A State agency should always build at least 60 days into its project timeline for Federal review of documents.  The most frequent reason for delays based on document reviews is not the number of days it takes FNS to review a document, but the number of changes and corrections that must be made by the State after initial submission.  Things a State agency can do to ensure a timely approval:

  • Make sure all documents are written carefully, with all required sections of Federal provisions included, cross-references between sections and formulas checked for accuracy, and all documents proof-read for errors.

  • When submitting revisions or APDUs, clearly identify all changes to the previous document, so that reviewers can go straight to those changes, without having to re-read the whole document to find out what changed.

  • Use the checklists provided on this APD website, to make sure that all required content is included, and may even complete the checklist and submit it along with the document, to help FNS identify where all required materials or provisions are in the document. 

Finally, although State agencies want a rush review on every document, communicating with FNS as you prepare the document will help us identify when a true emergency exists.

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8. If FNS takes longer to review a document than the 60 days allotted, does this mean the project is automatically approved?

FNS regulations at 7 CFR 277.18 allow for provisional approval of Supplemental Nutrition Assistance Program (SNAP) projects after 60 days only if the State agency has received no communications from FNS during the 60 days regarding the projects.  WIC does not allow for provisional approval at any time.  If a State agency is nearing end of the 60 days timeframe, which begins when FNS receives the APD or related documents, and has not heard from FNS, the State agency should contact the State Systems  Office immediately.

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9. What is a "waiver of depreciation"? When is this applicable?

A waiver of depreciation is a written request to change the method of accounting and claiming for the cost of equipment.  The Federal cost circulars require that individual items of equipment which cost more than $25,000 per item, must be charged over the useful life of the equipment.  (Useful life is as proscribed by the Internal Revenue Service.  Workstations have a useful life of three years, while mainframes are normally charged over a period of 7 years)  The written request would ask for  FNS permission to charge the entire cost of the equipment acquisition at the time of acquisition (more commonly known as “expensing”).  Unless  FNS approval is received, the equipment cost must be based on depreciation over the life of the equipment.  This may be advantageous to the State agency due to limited funding or a limited life of the funds available for the acquisition.  FNS evaluates a request for waiver of depreciation based upon the following criteria:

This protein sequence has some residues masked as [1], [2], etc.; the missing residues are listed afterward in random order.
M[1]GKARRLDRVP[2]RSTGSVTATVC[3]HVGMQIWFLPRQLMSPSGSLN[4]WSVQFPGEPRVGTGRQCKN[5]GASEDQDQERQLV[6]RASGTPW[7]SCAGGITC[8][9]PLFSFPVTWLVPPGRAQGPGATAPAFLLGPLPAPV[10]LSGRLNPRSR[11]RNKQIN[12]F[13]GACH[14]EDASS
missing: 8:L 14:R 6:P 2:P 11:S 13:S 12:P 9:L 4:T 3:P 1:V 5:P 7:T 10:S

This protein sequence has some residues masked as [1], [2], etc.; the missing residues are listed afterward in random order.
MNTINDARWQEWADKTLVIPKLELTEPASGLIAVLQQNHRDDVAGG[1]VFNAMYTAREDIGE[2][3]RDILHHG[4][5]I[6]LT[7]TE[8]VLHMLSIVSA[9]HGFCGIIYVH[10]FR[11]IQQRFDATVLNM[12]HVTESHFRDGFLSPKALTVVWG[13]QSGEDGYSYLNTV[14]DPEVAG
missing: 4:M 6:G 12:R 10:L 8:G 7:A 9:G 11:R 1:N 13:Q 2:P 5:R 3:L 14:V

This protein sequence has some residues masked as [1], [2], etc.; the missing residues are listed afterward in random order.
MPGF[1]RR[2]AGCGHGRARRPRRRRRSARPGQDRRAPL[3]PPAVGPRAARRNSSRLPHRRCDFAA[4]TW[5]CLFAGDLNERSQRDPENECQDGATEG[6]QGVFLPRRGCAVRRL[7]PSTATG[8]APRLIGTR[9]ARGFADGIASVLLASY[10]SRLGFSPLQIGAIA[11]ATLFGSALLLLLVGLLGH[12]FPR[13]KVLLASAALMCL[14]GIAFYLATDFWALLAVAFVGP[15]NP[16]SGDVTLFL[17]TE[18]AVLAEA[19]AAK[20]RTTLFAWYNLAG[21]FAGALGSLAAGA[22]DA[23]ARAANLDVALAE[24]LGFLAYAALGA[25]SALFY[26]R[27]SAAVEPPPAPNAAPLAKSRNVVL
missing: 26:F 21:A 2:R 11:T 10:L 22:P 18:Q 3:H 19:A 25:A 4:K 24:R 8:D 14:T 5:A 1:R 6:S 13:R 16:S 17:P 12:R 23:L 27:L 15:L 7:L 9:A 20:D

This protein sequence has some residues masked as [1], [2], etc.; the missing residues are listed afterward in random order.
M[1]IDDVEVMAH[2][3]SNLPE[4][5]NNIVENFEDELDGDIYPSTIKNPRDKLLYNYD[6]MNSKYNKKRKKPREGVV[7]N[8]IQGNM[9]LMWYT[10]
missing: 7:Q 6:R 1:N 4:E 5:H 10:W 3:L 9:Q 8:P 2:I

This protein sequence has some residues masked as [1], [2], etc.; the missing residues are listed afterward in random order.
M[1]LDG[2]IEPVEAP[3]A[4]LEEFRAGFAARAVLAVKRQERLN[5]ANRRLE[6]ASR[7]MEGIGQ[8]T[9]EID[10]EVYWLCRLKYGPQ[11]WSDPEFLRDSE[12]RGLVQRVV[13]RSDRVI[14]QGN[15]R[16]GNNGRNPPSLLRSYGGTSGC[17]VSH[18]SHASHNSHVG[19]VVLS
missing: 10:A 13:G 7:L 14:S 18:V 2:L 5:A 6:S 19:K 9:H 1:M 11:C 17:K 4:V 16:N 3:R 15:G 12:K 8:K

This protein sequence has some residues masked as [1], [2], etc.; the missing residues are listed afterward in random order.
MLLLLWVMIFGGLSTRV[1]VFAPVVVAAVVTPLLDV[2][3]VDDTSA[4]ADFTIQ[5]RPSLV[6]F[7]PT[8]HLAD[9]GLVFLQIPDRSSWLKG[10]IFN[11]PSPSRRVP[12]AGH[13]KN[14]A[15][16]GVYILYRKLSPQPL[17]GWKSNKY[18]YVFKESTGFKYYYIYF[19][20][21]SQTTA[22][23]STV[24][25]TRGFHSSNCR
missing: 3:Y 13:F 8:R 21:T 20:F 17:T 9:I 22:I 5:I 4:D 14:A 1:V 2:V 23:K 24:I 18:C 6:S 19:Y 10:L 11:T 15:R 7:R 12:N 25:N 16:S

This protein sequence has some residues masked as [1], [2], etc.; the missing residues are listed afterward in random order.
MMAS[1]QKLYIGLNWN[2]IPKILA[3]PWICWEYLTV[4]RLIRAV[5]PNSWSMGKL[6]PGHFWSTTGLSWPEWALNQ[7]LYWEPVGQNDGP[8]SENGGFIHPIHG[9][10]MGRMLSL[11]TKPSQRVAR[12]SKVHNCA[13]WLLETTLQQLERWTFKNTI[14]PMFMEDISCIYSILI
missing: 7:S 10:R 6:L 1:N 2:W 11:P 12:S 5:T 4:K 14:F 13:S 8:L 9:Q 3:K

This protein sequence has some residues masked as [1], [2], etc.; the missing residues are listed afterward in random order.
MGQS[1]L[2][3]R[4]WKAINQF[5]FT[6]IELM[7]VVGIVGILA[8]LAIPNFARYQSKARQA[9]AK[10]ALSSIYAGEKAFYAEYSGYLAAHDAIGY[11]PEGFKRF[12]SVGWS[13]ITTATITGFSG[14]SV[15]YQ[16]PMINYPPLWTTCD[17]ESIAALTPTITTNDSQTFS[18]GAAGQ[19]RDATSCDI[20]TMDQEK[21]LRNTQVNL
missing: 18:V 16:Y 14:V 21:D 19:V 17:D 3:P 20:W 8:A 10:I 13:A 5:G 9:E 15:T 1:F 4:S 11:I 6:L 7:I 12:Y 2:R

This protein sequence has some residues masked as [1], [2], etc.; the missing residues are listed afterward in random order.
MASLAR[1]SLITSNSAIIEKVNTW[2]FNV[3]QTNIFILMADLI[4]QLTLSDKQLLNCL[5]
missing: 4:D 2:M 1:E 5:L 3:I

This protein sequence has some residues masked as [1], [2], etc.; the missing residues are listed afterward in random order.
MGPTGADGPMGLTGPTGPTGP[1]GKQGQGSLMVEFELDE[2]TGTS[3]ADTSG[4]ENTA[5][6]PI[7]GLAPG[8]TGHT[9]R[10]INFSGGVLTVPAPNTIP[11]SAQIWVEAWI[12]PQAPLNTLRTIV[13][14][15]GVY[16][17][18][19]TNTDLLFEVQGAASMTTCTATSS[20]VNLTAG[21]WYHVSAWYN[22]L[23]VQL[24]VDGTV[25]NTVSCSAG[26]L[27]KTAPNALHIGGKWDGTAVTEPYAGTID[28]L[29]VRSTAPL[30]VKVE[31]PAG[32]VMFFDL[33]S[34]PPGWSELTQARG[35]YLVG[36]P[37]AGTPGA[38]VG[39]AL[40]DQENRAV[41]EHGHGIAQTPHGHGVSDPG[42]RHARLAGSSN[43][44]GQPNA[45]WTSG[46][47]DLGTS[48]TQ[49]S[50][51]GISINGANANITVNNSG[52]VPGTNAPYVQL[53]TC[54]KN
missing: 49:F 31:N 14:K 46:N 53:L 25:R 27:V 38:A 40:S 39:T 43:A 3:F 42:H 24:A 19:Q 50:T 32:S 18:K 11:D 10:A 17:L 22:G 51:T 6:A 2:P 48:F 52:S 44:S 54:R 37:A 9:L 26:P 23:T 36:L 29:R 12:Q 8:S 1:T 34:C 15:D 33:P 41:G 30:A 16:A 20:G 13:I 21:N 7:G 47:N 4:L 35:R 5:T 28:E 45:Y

• Documentation from the State agency justifies that expensing costs in the period acquired will be more cost beneficial to the Federal government than depreciating the costs;
  • Sufficient funds exist within the current year Federal appropriation to allow expensing of costs within the period of acquisition;
  • Approval of the waiver of depreciation will be consistent among the Federal funding agencies (although different funding constraints may apply).

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10. What is required for FNS to approve sole source procurements?

FNS mandates the use of competitive, full and open procurements.  FNS also recognizes that instances may occur where a noncompetitive procurement (solicitation of a proposal from only one source) is unavoidable.  In these rare cases, the State agency has to submit justification for at least one of the following four criteria as set forth in 7 CFR 3016.36:

  • The item is available only from a single source.
  • Public emergency when the urgency for the requirement will not permit a delay incident to competitive procurement.
  • After soliciting several sources, competition is determined inadequate.
  • FNS authorizes noncompetitive procurement.

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11. May State agencies give preference to contractors that are based in their State?

No.  Geographic preference is disallowed in accordance with regulations found at 7 CFR 3016.36(c)(2) and 7 CFR 3016.60(c).